Dugong Database Initiative Indonesia
Hans de Iongh
May 01, 2016
Prof. Hans de Iongh
Associate Professor, Institute of Environmental Science
Leiden University, Netherlands
Please can you tell us a little bit about your working history in Indonesia?
I went to Indonesia for the first time as a MSc student of Wageningen University in 1973, where I did my Master subject at the Institute of Ecology in Bandung ( the famous Prof. Otto Soemarwoto) in the Prianger Highland (West Java) and in North Sumatra.
During 1980-1990 I was regularly in Indonesia for my work as an ecologist with the consultancy company Royal Haskoning Engineers and Architects. I was very much involved in ecological impact studies of large infrastructural projects like harbour construction and dredging in coastal areas. In 1990 I started my PhD research on the interactions of dugongs and seagrass meadows in the Lease islands, Maluku province. During my PhD research I investigated dugong grazing strategies in intertidal pioneer meadows of Halodule univervis and Halophila ovalis. I also satellite tagged four dugongs and tracked their movements up to more than 1 year after tagging. In 2000, I started research in East Kalimantan on a dugong population which is visiting intertidal meadows in Balikpapan Bay. We studied the relationship between periodicity of grazing of dugongs and carbohydrate content of the Halodule seagrass meadows (Read the full article HERE).
Finally during 2007 – 2008, I initiated the National Dugong Conservation Strategy and Action plan for Indonesia in partnership with the Centre for Oceanography in Jakarta (PPO-LIPI): READ Part 1 HERE; and part 2 HERE
Please tell us about the database you are designing at the University of Leiden?
The database initiative was developed as part of the National Dugong Conservation Strategy and Action plan for Indonesia. It is still in development and we intend to complete it in 2016, when we raise the necessary funds in close collaboration with our partners (Centre for Oceanography Jakarta and the Foundations “Duyung” and “Lamun”). The objective of the data base is to create a tool in which information on dugong sightings in Indonesia can be stored and actively used by stakeholders and conservationists as a source of information on dugong population status, distribution and threats. Jet Kok presented the outline of the national dugong data base for Indonesia at the Inception workshop in Colombo, because I was unable to attend. Jet Kok has been involved, together with her colleague Rachmat from RCO-LIPI and Maarten van ‘t Zelfde of Leiden University in the development of the data base. The data base is still being developed and based on fundraising success beginning 2016, it will be important during 2016 to make the data base more interactive and to develop the GIS options in the existing data base. It is currently managed by a staff member of the Research Centre for Oceanography Jakarta (Rachmat), with Technical Assistance of Leiden University and the Foundations “ Duyung” and “ Lamun”. Ultimately it is the intention to have membership for the data base of a network of experts and conservationists in Indonesia, who can have access through a username and password. We hope to achieve this during 2016.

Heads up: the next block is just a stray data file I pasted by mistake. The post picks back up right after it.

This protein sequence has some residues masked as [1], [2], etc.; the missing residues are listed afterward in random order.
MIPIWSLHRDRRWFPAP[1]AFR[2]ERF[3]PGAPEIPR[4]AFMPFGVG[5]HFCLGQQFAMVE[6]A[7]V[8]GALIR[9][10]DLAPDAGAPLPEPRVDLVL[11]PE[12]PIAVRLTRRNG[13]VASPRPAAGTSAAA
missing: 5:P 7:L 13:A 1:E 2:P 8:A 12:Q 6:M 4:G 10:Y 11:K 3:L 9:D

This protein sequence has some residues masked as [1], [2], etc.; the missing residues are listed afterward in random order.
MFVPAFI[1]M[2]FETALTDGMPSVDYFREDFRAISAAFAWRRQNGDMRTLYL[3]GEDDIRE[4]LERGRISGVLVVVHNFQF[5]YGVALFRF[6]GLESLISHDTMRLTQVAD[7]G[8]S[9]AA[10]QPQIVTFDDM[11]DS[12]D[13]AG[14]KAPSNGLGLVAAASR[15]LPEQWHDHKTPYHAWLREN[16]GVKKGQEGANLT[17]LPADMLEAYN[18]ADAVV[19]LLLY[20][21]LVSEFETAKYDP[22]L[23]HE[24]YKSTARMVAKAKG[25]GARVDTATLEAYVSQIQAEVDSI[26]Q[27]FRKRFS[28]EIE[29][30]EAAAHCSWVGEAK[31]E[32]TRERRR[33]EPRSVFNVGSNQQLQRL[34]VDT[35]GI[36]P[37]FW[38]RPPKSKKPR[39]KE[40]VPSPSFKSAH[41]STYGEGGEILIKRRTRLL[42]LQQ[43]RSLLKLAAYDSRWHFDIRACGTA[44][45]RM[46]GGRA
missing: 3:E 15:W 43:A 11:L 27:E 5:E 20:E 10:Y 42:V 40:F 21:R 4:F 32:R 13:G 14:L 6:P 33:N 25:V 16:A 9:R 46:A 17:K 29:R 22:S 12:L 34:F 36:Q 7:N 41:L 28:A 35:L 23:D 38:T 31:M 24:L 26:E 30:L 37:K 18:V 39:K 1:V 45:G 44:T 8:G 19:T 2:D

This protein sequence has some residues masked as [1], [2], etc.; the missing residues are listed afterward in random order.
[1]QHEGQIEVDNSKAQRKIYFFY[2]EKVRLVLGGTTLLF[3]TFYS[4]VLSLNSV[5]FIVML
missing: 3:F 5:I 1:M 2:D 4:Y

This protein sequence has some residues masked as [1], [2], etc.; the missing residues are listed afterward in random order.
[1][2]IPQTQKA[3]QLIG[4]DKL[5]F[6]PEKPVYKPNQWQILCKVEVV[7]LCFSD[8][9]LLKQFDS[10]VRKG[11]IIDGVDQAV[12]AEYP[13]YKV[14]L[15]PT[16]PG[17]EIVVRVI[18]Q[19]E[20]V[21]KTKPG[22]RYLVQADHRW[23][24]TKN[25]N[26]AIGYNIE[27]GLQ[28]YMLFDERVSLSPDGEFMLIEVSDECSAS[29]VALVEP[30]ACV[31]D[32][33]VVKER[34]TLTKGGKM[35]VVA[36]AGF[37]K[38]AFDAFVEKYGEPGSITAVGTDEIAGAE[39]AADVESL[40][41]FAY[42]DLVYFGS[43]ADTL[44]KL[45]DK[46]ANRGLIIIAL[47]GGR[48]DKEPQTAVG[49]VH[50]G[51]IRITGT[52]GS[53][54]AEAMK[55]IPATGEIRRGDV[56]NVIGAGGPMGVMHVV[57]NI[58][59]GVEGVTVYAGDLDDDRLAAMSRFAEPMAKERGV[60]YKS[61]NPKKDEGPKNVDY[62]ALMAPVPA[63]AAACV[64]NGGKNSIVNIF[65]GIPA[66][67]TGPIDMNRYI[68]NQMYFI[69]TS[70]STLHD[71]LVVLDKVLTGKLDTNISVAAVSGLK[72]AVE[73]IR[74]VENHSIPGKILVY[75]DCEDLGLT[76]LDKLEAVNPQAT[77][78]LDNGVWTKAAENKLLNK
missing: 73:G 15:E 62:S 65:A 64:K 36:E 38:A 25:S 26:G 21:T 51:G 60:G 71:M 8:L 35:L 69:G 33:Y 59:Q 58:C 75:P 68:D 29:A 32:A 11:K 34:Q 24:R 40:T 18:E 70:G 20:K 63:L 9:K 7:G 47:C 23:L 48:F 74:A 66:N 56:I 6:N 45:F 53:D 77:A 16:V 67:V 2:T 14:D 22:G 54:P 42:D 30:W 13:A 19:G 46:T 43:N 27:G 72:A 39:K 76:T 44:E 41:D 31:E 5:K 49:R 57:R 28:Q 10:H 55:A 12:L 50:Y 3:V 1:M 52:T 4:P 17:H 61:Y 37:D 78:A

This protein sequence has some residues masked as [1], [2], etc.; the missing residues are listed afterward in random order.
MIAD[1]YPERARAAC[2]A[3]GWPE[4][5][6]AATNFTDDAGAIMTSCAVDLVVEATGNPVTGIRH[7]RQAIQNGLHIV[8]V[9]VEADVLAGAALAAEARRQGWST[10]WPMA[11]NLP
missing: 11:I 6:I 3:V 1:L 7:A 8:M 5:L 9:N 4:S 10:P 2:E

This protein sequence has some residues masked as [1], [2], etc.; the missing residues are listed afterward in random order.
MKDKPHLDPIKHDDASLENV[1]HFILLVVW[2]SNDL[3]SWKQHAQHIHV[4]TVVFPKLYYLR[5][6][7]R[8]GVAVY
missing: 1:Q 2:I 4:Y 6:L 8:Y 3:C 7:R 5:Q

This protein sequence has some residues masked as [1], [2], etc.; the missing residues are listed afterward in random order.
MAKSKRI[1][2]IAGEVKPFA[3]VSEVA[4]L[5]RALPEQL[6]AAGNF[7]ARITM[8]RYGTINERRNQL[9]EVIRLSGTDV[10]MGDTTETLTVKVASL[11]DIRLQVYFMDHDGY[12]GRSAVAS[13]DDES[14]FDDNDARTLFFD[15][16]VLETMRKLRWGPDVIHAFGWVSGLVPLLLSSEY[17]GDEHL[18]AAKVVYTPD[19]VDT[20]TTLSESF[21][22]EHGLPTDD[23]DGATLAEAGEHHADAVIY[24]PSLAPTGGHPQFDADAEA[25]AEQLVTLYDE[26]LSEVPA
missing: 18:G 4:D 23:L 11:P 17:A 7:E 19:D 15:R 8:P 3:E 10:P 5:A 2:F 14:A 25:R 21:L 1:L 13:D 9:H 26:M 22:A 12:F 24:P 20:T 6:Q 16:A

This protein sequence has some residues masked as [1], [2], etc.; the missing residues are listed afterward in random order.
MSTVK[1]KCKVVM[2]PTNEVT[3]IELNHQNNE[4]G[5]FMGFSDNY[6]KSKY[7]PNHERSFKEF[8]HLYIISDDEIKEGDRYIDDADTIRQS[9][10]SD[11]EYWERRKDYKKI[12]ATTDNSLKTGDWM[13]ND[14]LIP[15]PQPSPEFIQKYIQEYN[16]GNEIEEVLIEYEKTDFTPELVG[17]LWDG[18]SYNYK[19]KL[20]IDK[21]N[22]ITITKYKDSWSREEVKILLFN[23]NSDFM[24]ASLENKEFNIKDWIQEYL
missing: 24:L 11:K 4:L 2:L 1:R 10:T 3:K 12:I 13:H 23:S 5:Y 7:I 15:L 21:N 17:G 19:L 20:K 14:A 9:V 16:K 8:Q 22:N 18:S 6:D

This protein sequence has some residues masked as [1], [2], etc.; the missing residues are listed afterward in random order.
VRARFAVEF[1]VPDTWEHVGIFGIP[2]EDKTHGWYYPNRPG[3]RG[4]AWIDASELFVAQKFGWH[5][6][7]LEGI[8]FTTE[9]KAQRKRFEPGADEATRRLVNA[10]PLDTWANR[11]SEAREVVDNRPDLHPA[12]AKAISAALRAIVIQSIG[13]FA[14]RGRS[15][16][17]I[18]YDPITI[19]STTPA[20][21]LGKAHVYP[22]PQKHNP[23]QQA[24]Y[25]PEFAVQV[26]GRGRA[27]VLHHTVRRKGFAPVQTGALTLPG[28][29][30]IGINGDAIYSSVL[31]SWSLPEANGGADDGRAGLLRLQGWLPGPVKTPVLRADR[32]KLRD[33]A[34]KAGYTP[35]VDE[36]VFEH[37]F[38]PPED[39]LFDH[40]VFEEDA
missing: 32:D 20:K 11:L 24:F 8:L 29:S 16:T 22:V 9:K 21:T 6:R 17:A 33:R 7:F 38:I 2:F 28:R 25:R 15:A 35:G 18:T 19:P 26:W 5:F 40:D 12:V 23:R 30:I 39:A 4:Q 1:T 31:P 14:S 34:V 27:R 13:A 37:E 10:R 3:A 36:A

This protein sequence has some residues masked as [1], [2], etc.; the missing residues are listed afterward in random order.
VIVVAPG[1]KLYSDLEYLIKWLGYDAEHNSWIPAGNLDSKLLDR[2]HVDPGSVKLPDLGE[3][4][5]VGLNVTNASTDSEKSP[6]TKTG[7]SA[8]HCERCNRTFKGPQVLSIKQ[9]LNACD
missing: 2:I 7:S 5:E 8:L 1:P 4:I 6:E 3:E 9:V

What specific techniques do you use to identify dugong populations and why have you chosen this/these techniques?
I use areal surveys and questionnaires with local communities – I think both methods complement each other. HERE is a useful article. My experience is of course very much related to my fieldwork in the Lease islands, Maluku province and in East Kalimantan. During the nineties I was involved in aerial surveys of dugongs following the coastline of the Lease islands in East Indonesia. The aerial surveys followed a strip transect covering the coastal shelf and totalling 3.5 hours of observation. During the first survey a total of 17 dugongs was observed one of which was a neonate calf, during the second survey 10 dugongs were seen hut no neonate calf. The minimum population of dugongs in the Lease islands was estimated to be between 22-37 animals. The population is probably in interaction with a larger unidentified reservoir of animals in coastal waters of nearby Seram and Buru island. I was also involved in aerial surveys in East Kalimantan, were we made observations on dugong presence during 2006-2009. I know that apart from my involvement in aerial dugong surveys, so far few aerial surveys have been carried out in Indonesia to assess dugong populations. One of them was during 2008, supported by WSC in Pulau Raja Ampat, Papua, when a total of 24 dugongs were detected. I have also been involved in interview surveys with pre-structured questionnaires in the Maluku province in the nineties and in East Kalimantan during 2006-2009. The pre-structured questionnaire we used can be found as an appendix in part I of the National Dugong Conservation Strategy and Action Plan.
Particularly during my surveys in the Lease islands I learned about the importance of community based conservation, based on the existing Sasi system.
My experience is that both methods are complementary and provide essential information on dugong presence. The results of aerial surveys so far revealed that dugong populations in Indonesia are small and scattered and generally under severe threat of hunting.
Please add any other information you would like to mention/direct towards our project & partners here:
My main worry about dugong conservation in Indonesia is the trade in dugong parts. Recently Lee and Nijman (2015) published a shocking ARTICLE on the magnitude of the trade based on a market survey in Bali.